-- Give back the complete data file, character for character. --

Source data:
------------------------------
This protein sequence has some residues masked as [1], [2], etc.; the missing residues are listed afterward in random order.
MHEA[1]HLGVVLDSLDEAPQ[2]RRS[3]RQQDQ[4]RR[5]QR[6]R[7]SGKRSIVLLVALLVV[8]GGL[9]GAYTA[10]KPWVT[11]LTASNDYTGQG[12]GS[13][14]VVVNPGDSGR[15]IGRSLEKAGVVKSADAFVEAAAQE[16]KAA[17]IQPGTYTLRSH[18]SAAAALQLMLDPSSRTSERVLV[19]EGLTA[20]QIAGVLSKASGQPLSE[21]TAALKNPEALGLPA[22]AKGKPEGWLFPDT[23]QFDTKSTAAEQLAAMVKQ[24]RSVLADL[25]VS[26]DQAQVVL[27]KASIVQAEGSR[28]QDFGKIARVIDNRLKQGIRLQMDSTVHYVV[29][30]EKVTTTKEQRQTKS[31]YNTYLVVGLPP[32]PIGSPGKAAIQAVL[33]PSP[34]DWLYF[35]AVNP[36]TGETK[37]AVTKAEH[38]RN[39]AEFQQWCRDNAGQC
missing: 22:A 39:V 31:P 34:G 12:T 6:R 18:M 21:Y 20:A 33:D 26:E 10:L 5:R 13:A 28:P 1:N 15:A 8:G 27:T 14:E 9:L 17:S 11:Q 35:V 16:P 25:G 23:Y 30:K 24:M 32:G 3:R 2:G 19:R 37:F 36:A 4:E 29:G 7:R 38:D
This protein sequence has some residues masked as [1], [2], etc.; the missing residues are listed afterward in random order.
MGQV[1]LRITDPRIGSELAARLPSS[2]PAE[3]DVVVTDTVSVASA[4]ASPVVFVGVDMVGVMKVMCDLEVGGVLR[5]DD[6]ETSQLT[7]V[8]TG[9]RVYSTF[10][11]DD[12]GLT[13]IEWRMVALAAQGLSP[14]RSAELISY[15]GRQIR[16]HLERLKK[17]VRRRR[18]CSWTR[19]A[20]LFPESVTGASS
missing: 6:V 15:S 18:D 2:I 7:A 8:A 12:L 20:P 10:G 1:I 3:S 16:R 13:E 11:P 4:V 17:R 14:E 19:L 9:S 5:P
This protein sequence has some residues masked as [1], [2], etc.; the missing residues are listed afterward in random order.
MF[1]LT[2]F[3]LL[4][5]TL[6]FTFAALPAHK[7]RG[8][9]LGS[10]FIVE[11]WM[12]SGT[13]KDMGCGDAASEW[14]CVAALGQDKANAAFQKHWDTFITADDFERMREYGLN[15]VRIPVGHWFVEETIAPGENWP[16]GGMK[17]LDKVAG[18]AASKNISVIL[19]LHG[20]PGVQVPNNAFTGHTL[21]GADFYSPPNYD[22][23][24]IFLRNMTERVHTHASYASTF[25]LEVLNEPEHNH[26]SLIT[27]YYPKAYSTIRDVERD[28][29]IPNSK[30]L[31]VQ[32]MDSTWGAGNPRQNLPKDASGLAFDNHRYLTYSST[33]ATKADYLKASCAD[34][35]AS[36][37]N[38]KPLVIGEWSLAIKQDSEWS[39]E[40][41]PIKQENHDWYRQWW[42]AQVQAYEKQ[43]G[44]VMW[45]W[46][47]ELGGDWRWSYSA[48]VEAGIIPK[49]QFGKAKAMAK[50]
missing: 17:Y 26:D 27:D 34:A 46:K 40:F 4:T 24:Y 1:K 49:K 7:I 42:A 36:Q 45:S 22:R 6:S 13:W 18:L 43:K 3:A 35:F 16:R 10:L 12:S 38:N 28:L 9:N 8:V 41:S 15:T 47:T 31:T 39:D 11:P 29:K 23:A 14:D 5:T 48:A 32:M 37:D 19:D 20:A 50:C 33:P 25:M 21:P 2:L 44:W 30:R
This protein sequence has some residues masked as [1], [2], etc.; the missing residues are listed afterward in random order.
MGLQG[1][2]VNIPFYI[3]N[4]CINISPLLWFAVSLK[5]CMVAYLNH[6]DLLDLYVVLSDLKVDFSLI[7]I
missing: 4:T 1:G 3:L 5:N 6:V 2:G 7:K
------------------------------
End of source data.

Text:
This protein sequence has some residues masked as [1], [2], etc.; the missing residues are listed afterward in random order.
MHEA[1]HLGVVLDSLDEAPQ[2]RRS[3]RQQDQ[4]RR[5]QR[6]R[7]SGKRSIVLLVALLVV[8]GGL[9]GAYTA[10]KPWVT[11]LTASNDYTGQG[12]GS[13][14]VVVNPGDSGR[15]IGRSLEKAGVVKSADAFVEAAAQE[16]KAA[17]IQPGTYTLRSH[18]SAAAALQLMLDPSSRTSERVLV[19]EGLTA[20]QIAGVLSKASGQPLSE[21]TAALKNPEALGLPA[22]AKGKPEGWLFPDT[23]QFDTKSTAAEQLAAMVKQ[24]RSVLADL[25]VS[26]DQAQVVL[27]KASIVQAEGSR[28]QDFGKIARVIDNRLKQGIRLQMDSTVHYVV[29][30]EKVTTTKEQRQTKS[31]YNTYLVVGLPP[32]PIGSPGKAAIQAVL[33]PSP[34]DWLYF[35]AVNP[36]TGETK[37]AVTKAEH[38]RN[39]AEFQQWCRDNAGQC
missing: 22:A 39:V 31:P 34:G 12:T 6:R 18:M 21:Y 20:A 33:D 26:E 10:L 5:R 13:A 28:P 1:N 15:A 8:G 27:T 14:E 9:L 17:S 11:Q 35:V 16:P 25:G 23:Y 30:K 24:M 32:G 3:R 2:G 19:R 37:F 36:A 4:E 29:G 7:R 38:D
This protein sequence has some residues masked as [1], [2], etc.; the missing residues are listed afterward in random order.
MGQV[1]LRITDPRIGSELAARLPSS[2]PAE[3]DVVVTDTVSVASA[4]ASPVVFVGVDMVGVMKVMCDLEVGGVLR[5]DD[6]ETSQLT[7]V[8]TG[9]RVYSTF[10][11]DD[12]GLT[13]IEWRMVALAAQGLSP[14]RSAELISY[15]GRQIR[16]HLERLKK[17]VRRRR[18]CSWTR[19]A[20]LFPESVTGASS
missing: 6:V 15:S 18:D 2:I 7:A 8:A 12:L 20:P 10:G 1:I 3:S 16:R 13:E 11:P 4:V 17:R 14:E 19:L 9:S 5:P
This protein sequence has some residues masked as [1], [2], etc.; the missing residues are listed afterward in random order.
MF[1]LT[2]F[3]LL[4][5]TL[6]FTFAALPAHK[7]RG[8][9]LGS[10]FIVE[11]WM[12]SGT[13]KDMGCGDAASEW[14]CVAALGQDKANAAFQKHWDTFITADDFERMREYGLN[15]VRIPVGHWFVEETIAPGENWP[16]GGMK[17]LDKVAG[18]AASKNISVIL[19]LHG[20]PGVQVPNNAFTGHTL[21]GADFYSPPNYD[22][23][24]IFLRNMTERVHTHASYASTF[25]LEVLNEPEHNH[26]SLIT[27]YYPKAYSTIRDVERD[28][29]IPNSK[30]L[31]VQ[32]MDSTWGAGNPRQNLPKDASGLAFDNHRYLTYSST[33]ATKADYLKASCAD[34][35]AS[36][37]N[38]KPLVIGEWSLAIKQDSEWS[39]E[40][41]PIKQENHDWYRQWW[42]AQVQAYEKQ[43]G[44]VMW[45]W[46][47]ELGGDWRWSYSA[48]VEAGIIPK[49]QFGKAKAMAK[50]
missing: 17:Y 26:D 27:D 34:A 46:K 40:F 4:T 24:Y 1:K 49:K 7:I 42:A 36:Q 45:S 22:R 6:S 13:W 18:L 43:K 3:A 35:F 16:R 10:L 12:S 38:N 28:L 9:N 8:V 41:S 15:T 47:T 31:T 39:D 11:P 29:K 23:A 14:D 5:T 48:A 32:M 37:D 19:D 20:A 50:C 33:P 25:M 21:P 2:L 44:W 30:R
This protein sequence has some residues masked as [1], [2], etc.; the missing residues are listed afterward in random order.
MGLQG[1][2]VNIPFYI[3]N[4]CINISPLLWFAVSLK[5]CMVAYLNH[6]DLLDLYVVLSDLKVDFSLI[7]I
missing: 4:T 1:G 3:L 5:N 6:V 2:G 7:K